Python: The Good, The Bad, and The Ugly

Tuesday, August 16, 2022 • 1:00 EDT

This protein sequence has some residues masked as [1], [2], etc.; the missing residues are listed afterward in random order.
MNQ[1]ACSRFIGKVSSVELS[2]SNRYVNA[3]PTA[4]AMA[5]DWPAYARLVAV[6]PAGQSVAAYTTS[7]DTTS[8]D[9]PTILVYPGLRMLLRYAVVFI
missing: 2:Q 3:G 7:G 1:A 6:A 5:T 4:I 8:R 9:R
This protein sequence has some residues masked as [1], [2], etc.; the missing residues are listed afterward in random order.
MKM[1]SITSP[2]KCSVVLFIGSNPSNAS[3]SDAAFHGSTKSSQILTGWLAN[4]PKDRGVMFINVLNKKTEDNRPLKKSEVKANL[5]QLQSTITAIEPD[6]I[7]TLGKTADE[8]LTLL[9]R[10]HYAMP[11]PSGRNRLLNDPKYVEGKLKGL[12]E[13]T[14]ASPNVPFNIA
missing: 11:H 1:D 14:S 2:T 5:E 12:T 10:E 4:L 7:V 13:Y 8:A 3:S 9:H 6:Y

Here I use Racket, but any similar dynamic language with matching (or, if in OO, virtual methods) would work to illustrate the key ideas. Of course, using Racket as our metalanguage, we could simply use hashes for environments. To avoid completely defeating the purpose of our exercise here, I have followed a bit of a trick to rely minimally on Racket as a metatheory: because many objects internal to the semantics (e.g., numbers, environments, and proofs) are represented purely symbolically (as S-expressions), we primarily rely upon Racket for S-expression equality and dispatch (matching). I do use Racket’s contracts to check certificates, though other implementations could defer this to the end or even elide checking entirely. When I began programming, I read a copy of Richard Steven’s “Programming in the UNIX Environment.” Ultimately, my early experimentations with C were a failure; however, I later read David Beazley’s “Python: Essential Reference,” and was quickly able to pick up the UNIX API via it’s much simpler (admittedly, largely due to Beazley’s writing) Python counterpart. After teaching my undergraduate PL courses in Scheme variants these past few years I have wondered if we can understand type theory’s operationalization (via proof objects) using a similar shift in perspective. Racket is not a particularly appealing implementation language for type theory and its pattern matching is not designed to scale to settings where higher-order unification is of concern to the user. Checking proofs for constants is easy. (kmicinski.com). Continue reading.



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